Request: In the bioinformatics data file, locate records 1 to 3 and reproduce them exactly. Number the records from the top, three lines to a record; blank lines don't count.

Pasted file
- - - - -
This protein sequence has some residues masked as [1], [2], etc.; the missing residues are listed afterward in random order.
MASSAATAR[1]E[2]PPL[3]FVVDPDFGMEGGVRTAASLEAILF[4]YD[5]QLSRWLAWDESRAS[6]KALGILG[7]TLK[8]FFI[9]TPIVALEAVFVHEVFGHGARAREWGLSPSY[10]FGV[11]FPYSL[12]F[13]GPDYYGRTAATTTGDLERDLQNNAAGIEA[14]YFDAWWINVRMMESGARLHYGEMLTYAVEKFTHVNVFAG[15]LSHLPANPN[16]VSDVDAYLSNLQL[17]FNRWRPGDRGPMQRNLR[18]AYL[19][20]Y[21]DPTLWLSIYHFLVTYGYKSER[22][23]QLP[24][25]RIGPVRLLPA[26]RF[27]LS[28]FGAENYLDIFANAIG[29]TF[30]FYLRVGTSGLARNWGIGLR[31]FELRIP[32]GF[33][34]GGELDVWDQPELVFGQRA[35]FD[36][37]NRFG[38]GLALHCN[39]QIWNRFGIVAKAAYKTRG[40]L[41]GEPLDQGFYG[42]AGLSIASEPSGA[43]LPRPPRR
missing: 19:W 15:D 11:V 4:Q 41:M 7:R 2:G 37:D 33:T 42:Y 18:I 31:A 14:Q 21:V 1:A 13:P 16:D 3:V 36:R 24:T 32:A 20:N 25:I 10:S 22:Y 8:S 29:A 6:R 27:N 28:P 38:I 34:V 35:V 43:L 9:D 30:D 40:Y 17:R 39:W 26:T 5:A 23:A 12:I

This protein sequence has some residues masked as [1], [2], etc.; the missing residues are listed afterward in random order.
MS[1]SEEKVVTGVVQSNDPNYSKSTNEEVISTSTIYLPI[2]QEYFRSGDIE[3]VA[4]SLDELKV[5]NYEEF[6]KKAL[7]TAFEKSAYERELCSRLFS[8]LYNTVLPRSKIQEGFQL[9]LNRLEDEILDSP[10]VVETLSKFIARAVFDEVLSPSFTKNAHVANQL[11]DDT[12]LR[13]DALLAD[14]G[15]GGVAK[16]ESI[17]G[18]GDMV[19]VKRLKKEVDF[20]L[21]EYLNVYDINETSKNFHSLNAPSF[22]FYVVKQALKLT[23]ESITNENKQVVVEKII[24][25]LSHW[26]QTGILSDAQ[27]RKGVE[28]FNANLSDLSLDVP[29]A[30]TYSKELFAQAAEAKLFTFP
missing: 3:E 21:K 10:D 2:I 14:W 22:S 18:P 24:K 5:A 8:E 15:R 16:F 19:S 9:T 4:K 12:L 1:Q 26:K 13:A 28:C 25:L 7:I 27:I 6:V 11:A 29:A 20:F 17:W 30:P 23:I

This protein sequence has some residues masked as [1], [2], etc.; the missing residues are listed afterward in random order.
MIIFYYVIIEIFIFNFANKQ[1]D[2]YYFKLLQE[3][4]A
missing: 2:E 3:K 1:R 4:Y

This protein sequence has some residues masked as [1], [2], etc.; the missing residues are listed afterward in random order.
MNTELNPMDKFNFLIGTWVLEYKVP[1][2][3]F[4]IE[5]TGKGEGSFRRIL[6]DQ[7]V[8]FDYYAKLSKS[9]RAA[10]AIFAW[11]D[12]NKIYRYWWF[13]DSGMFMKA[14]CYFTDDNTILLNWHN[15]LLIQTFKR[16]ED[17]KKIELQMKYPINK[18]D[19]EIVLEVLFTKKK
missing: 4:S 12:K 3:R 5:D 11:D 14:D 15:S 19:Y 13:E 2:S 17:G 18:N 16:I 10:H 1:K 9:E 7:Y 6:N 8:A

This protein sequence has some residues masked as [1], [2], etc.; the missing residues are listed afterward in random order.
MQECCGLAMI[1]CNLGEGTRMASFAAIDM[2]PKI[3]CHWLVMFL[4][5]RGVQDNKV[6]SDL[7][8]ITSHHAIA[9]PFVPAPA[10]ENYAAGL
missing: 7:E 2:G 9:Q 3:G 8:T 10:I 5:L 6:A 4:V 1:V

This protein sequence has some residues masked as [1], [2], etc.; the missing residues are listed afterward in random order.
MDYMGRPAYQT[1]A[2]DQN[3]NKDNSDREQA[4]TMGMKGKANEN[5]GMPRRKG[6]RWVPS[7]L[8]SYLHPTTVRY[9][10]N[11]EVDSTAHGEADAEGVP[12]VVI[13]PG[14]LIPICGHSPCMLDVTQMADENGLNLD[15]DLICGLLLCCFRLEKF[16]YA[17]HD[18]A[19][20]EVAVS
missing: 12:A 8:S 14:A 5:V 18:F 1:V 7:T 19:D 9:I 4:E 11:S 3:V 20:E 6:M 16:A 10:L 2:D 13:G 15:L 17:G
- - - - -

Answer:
This protein sequence has some residues masked as [1], [2], etc.; the missing residues are listed afterward in random order.
MASSAATAR[1]E[2]PPL[3]FVVDPDFGMEGGVRTAASLEAILF[4]YD[5]QLSRWLAWDESRAS[6]KALGILG[7]TLK[8]FFI[9]TPIVALEAVFVHEVFGHGARAREWGLSPSY[10]FGV[11]FPYSL[12]F[13]GPDYYGRTAATTTGDLERDLQNNAAGIEA[14]YFDAWWINVRMMESGARLHYGEMLTYAVEKFTHVNVFAG[15]LSHLPANPN[16]VSDVDAYLSNLQL[17]FNRWRPGDRGPMQRNLR[18]AYL[19][20]Y[21]DPTLWLSIYHFLVTYGYKSER[22][23]QLP[24][25]RIGPVRLLPA[26]RF[27]LS[28]FGAENYLDIFANAIG[29]TF[30]FYLRVGTSGLARNWGIGLR[31]FELRIP[32]GF[33][34]GGELDVWDQPELVFGQRA[35]FD[36][37]NRFG[38]GLALHCN[39]QIWNRFGIVAKAAYKTRG[40]L[41]GEPLDQGFYG[42]AGLSIASEPSGA[43]LPRPPRR
missing: 19:W 15:D 11:V 4:Q 41:M 7:R 2:G 37:D 33:T 42:Y 18:I 31:A 14:Q 21:V 1:A 13:P 16:D 3:V 36:R 24:T 32:A 20:N 25:I 10:S 22:Y 8:S 29:A 6:R 27:N 28:P 38:I 34:V 35:V 43:L 9:D 30:D 40:Y 17:R 39:W 26:T 5:A 23:A 12:I

This protein sequence has some residues masked as [1], [2], etc.; the missing residues are listed afterward in random order.
MS[1]SEEKVVTGVVQSNDPNYSKSTNEEVISTSTIYLPI[2]QEYFRSGDIE[3]VA[4]SLDELKV[5]NYEEF[6]KKAL[7]TAFEKSAYERELCSRLFS[8]LYNTVLPRSKIQEGFQL[9]LNRLEDEILDSP[10]VVETLSKFIARAVFDEVLSPSFTKNAHVANQL[11]DDT[12]LR[13]DALLAD[14]G[15]GGVAK[16]ESI[17]G[18]GDMV[19]VKRLKKEVDF[20]L[21]EYLNVYDINETSKNFHSLNAPSF[22]FYVVKQALKLT[23]ESITNENKQVVVEKII[24][25]LSHW[26]QTGILSDAQ[27]RKGVE[28]FNANLSDLSLDVP[29]A[30]TYSKELFAQAAEAKLFTFP
missing: 3:E 21:K 10:D 2:I 14:W 22:S 18:P 24:K 5:A 8:E 15:R 16:F 19:S 9:T 4:K 12:L 1:Q 26:K 13:A 28:C 25:L 7:I 27:I 6:V 11:A 29:A 20:F 17:W 30:P 23:I

This protein sequence has some residues masked as [1], [2], etc.; the missing residues are listed afterward in random order.
MIIFYYVIIEIFIFNFANKQ[1]D[2]YYFKLLQE[3][4]A
missing: 2:E 3:K 1:R 4:Y